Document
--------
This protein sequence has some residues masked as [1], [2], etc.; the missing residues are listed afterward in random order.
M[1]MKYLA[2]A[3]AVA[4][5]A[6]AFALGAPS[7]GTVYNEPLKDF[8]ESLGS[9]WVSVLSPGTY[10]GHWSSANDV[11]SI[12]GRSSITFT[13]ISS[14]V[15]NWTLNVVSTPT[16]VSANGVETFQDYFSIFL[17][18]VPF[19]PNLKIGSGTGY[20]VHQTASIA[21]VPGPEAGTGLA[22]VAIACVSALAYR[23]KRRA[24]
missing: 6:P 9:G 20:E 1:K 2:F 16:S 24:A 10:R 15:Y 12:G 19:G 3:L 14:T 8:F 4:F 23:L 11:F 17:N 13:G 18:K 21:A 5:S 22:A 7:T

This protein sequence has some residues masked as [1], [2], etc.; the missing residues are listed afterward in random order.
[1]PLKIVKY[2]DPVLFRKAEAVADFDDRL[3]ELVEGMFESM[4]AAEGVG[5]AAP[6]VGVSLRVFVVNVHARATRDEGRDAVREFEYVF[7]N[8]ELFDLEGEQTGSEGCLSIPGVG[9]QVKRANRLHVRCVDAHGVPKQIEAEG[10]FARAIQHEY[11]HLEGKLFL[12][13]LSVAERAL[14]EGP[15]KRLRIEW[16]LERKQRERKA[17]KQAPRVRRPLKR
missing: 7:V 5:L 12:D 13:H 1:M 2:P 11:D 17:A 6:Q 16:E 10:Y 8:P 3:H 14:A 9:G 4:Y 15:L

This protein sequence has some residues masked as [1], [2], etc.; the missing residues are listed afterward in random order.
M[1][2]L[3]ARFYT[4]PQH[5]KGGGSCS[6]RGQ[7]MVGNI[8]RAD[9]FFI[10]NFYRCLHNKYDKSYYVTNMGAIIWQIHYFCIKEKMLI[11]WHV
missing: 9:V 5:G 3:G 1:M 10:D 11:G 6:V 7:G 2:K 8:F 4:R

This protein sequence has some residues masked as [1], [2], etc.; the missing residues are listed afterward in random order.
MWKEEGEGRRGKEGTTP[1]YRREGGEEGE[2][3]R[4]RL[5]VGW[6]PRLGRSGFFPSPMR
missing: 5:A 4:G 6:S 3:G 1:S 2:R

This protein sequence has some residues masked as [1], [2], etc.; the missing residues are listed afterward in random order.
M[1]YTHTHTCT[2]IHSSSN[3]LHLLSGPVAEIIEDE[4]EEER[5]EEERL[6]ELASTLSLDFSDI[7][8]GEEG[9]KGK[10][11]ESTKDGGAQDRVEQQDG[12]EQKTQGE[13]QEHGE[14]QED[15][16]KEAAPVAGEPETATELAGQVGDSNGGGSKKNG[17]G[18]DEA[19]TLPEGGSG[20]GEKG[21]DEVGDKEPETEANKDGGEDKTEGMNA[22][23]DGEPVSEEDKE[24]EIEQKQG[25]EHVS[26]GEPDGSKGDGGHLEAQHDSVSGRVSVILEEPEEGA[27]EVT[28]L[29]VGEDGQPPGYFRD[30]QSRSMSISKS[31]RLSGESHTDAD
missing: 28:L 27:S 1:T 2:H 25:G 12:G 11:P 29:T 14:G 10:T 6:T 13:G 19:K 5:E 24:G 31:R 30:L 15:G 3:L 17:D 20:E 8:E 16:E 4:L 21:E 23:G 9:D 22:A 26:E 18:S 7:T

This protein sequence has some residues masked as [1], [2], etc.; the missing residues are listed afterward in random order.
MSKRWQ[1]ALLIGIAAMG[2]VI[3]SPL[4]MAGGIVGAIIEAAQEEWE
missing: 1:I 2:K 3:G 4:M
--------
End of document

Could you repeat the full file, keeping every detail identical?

This protein sequence has some residues masked as [1], [2], etc.; the missing residues are listed afterward in random order.
M[1]MKYLA[2]A[3]AVA[4][5]A[6]AFALGAPS[7]GTVYNEPLKDF[8]ESLGS[9]WVSVLSPGTY[10]GHWSSANDV[11]SI[12]GRSSITFT[13]ISS[14]V[15]NWTLNVVSTPT[16]VSANGVETFQDYFSIFL[17][18]VPF[19]PNLKIGSGTGY[20]VHQTASIA[21]VPGPEAGTGLA[22]VAIACVSALAYR[23]KRRA[24]
missing: 6:P 9:G 20:E 1:K 2:F 16:S 24:A 10:R 15:Y 12:G 19:G 3:L 14:T 8:F 4:F 23:L 11:F 17:N 13:G 18:K 21:A 5:S 22:A 7:T

This protein sequence has some residues masked as [1], [2], etc.; the missing residues are listed afterward in random order.
[1]PLKIVKY[2]DPVLFRKAEAVADFDDRL[3]ELVEGMFESM[4]AAEGVG[5]AAP[6]VGVSLRVFVVNVHARATRDEGRDAVREFEYVF[7]N[8]ELFDLEGEQTGSEGCLSIPGVG[9]QVKRANRLHVRCVDAHGVPKQIEAEG[10]FARAIQHEY[11]HLEGKLFL[12][13]LSVAERAL[14]EGP[15]KRLRIEW[16]LERKQRERKA[17]KQAPRVRRPLKR
missing: 7:V 5:L 12:D 13:H 1:M 2:P 11:D 17:A 6:Q 16:E 10:Y 8:P 3:H 14:A 9:G 4:Y 15:L

This protein sequence has some residues masked as [1], [2], etc.; the missing residues are listed afterward in random order.
M[1][2]L[3]ARFYT[4]PQH[5]KGGGSCS[6]RGQ[7]MVGNI[8]RAD[9]FFI[10]NFYRCLHNKYDKSYYVTNMGAIIWQIHYFCIKEKMLI[11]WHV
missing: 9:V 5:G 3:G 1:M 10:D 11:G 6:V 7:G 2:K 8:F 4:R

This protein sequence has some residues masked as [1], [2], etc.; the missing residues are listed afterward in random order.
MWKEEGEGRRGKEGTTP[1]YRREGGEEGE[2][3]R[4]RL[5]VGW[6]PRLGRSGFFPSPMR
missing: 5:A 4:G 6:S 3:G 1:S 2:R

This protein sequence has some residues masked as [1], [2], etc.; the missing residues are listed afterward in random order.
M[1]YTHTHTCT[2]IHSSSN[3]LHLLSGPVAEIIEDE[4]EEER[5]EEERL[6]ELASTLSLDFSDI[7][8]GEEG[9]KGK[10][11]ESTKDGGAQDRVEQQDG[12]EQKTQGE[13]QEHGE[14]QED[15][16]KEAAPVAGEPETATELAGQVGDSNGGGSKKNG[17]G[18]DEA[19]TLPEGGSG[20]GEKG[21]DEVGDKEPETEANKDGGEDKTEGMNA[22][23]DGEPVSEEDKE[24]EIEQKQG[25]EHVS[26]GEPDGSKGDGGHLEAQHDSVSGRVSVILEEPEEGA[27]EVT[28]L[29]VGEDGQPPGYFRD[30]QSRSMSISKS[31]RLSGESHTDAD
missing: 28:L 27:S 1:T 2:H 25:G 12:G 11:P 29:T 14:G 10:T 6:T 13:G 19:K 5:E 24:G 31:R 30:L 15:G 3:L 17:D 20:E 8:E 16:E 4:L 21:E 23:G 9:D 22:A 26:E 18:S 7:T

This protein sequence has some residues masked as [1], [2], etc.; the missing residues are listed afterward in random order.
MSKRWQ[1]ALLIGIAAMG[2]VI[3]SPL[4]MAGGIVGAIIEAAQEEWE
missing: 1:I 2:K 3:G 4:M